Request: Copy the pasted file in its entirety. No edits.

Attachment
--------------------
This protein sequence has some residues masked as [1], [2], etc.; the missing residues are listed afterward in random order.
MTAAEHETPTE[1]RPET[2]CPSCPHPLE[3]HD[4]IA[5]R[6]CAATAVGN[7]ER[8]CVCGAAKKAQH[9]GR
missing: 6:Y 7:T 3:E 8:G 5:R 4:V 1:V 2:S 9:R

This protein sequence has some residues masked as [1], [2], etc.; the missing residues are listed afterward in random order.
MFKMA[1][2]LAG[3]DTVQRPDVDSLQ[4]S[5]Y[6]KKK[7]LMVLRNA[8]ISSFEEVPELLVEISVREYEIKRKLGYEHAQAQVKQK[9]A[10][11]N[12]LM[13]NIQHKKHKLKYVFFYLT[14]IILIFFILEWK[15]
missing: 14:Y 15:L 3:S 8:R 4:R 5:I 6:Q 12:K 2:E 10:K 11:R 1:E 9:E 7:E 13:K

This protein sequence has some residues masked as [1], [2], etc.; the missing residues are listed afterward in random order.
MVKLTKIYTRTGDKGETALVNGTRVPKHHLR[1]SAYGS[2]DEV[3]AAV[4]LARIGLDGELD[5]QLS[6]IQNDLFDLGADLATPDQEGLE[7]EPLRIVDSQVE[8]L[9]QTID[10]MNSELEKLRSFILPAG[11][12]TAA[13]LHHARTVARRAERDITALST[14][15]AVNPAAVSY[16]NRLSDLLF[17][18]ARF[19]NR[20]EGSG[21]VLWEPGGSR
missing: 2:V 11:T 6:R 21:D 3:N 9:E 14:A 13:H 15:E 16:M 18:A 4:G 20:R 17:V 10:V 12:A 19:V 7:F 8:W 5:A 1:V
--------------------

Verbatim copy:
This protein sequence has some residues masked as [1], [2], etc.; the missing residues are listed afterward in random order.
MTAAEHETPTE[1]RPET[2]CPSCPHPLE[3]HD[4]IA[5]R[6]CAATAVGN[7]ER[8]CVCGAAKKAQH[9]GR
missing: 6:Y 7:T 3:E 8:G 5:R 4:V 1:V 2:S 9:R

This protein sequence has some residues masked as [1], [2], etc.; the missing residues are listed afterward in random order.
MFKMA[1][2]LAG[3]DTVQRPDVDSLQ[4]S[5]Y[6]KKK[7]LMVLRNA[8]ISSFEEVPELLVEISVREYEIKRKLGYEHAQAQVKQK[9]A[10][11]N[12]LM[13]NIQHKKHKLKYVFFYLT[14]IILIFFILEWK[15]
missing: 14:Y 15:L 3:S 8:R 4:R 5:I 6:Q 12:K 2:E 10:K 11:R 1:E 9:E 7:E 13:K

This protein sequence has some residues masked as [1], [2], etc.; the missing residues are listed afterward in random order.
MVKLTKIYTRTGDKGETALVNGTRVPKHHLR[1]SAYGS[2]DEV[3]AAV[4]LARIGLDGELD[5]QLS[6]IQNDLFDLGADLATPDQEGLE[7]EPLRIVDSQVE[8]L[9]QTID[10]MNSELEKLRSFILPAG[11][12]TAA[13]LHHARTVARRAERDITALST[14][15]AVNPAAVSY[16]NRLSDLLF[17][18]ARF[19]NR[20]EGSG[21]VLWEPGGSR
missing: 2:V 11:T 6:R 21:D 3:N 9:E 14:A 13:H 15:E 16:M 18:A 4:G 20:R 17:V 10:V 12:A 19:V 7:F 8:W 5:A 1:V